Financial Planning Test | Types of Investments | What About Risk | How to Reduce Risk | How Much Risk is Right for You? | Buy Low Sell High | What Are You Really Earning | Tips on Building Your Portfolio | Bonds |Bond Mutual Funds | Your After Tax Return | Financial Planners | Tips on Selecting a Financial Planner
What Can A Financial Planner Do For You?
Help You Define Your Goals. There is more to setting goals than just saying, "I'd like to have enough to retire on. " A financial planner can help you pin point where you are right now and where you'd like to be. He can also help you identify what other factors you'll have to take into consideration. These can be things like needing to pay for a child's college education or an elderly parent's care. A financial planner can help you decide exactly how much you'll need to have put away to meet your goals.
Help You Set An Investment Strategy. A financial planner looks at where you are right now... your current situation, your current income, your assets and the demands on your income, and your attitude toward risk to help you decide how much risk you can afford to take. He then helps you create a financial plan or investment strategy that details how to allocate your investment capital.
Help You Choose Individual Investments. Once you have created your investment strategy, a financial planner can help you identify the places to put your money. A financial advisor spends most of the time tracking these markets and the behavior of individual mutual funds, stocks, bonds and other investments. Financial planners can tell you which investment instruments might be best help you reach your goals.
Remember, whether you rely on your own knowledge and intuition or someone else's there are no guarantees. No financial planner is right all of the time. But a financial advisor is a professional, and you can benefit from his knowledge and experience.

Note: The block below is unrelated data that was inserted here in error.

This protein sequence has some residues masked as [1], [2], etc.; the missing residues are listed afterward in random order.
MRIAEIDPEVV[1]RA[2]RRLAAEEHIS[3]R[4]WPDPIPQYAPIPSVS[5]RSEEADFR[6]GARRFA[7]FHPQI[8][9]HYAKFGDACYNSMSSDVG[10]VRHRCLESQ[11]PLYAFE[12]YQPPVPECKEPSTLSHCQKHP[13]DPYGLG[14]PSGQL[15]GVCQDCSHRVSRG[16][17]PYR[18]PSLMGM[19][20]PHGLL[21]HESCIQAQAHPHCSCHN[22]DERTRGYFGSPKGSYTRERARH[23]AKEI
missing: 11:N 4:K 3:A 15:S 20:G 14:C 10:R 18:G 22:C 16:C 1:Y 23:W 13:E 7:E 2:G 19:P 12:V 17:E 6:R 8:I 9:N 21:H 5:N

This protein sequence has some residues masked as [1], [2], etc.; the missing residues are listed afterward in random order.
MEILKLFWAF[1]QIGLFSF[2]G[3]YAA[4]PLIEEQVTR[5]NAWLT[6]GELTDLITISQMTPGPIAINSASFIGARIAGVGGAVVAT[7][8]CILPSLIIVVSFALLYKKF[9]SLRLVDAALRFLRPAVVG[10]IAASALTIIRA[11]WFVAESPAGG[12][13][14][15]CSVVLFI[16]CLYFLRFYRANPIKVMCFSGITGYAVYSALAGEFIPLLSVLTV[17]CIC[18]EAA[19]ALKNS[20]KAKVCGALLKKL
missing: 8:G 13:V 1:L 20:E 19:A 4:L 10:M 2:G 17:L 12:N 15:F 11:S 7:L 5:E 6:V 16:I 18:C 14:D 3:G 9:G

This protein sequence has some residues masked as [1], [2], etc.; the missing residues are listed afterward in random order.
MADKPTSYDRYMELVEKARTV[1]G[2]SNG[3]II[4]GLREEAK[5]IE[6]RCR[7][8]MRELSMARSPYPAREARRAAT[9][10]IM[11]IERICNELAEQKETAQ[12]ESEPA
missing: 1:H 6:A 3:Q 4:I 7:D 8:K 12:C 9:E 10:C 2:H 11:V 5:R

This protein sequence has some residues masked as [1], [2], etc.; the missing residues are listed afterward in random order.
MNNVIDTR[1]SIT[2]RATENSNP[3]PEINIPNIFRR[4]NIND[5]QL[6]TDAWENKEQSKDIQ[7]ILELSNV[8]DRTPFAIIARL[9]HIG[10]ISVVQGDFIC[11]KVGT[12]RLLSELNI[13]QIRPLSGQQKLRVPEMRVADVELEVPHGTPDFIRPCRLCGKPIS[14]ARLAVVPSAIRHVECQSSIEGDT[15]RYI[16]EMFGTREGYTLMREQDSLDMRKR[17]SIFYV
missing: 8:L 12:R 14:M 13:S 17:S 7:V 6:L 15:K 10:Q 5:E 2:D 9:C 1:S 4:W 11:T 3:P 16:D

Tip 2: Learn how the financial planner will be compensated. Financial planners are paid either a commission or a portion of the portfolio's value or a portion of the profits. Of the three, receiving a percentage of the profits puts the greatest pressure on financial planners to perform well. Receiving a portion of the portfolio's value puts some pressure on the financial planners to perform, since financial planners can increase their income by increasing your assets. Receiving a commission on each sale puts no pressure on the advisor at all.
Tip 3: Find out the financial planner's credentials. Unfortunately, in the United States, anyone can call themselves a financial planner or a financial advisor. As a result, many investment sales people use this term without having the training to back their claim. You have the right to know what kind of training your financial planner has. If the answers to your question are vague or equivocal, be suspicious. Financial planning takes knowledge! Don't settle for anything less than the equivalent of a college degree.
Tip 4: Investigate the financial planner's track record. If the advisor does well for others, he or she will probably do well for you. Ask questions. Find out what "well" means to that advisor. Ask to see numbers. After all, it's your money.
Tip 5: Get references. The best way to find a good financial advisor is to be referred by a friend or acquaintance who's own portfolio has grown thanks to the advisor. Short of that, ask the advisor for references and check them out carefully.
Tip 6: Don't buy from someone who calls you cold on the phone. Be careful! There are a lot of scams out there and it's hard to track down someone who has bilked you over the phone. A reputable investment planner does business face to face and has a real office. Remember, if it sounds too good to be true, it probably is.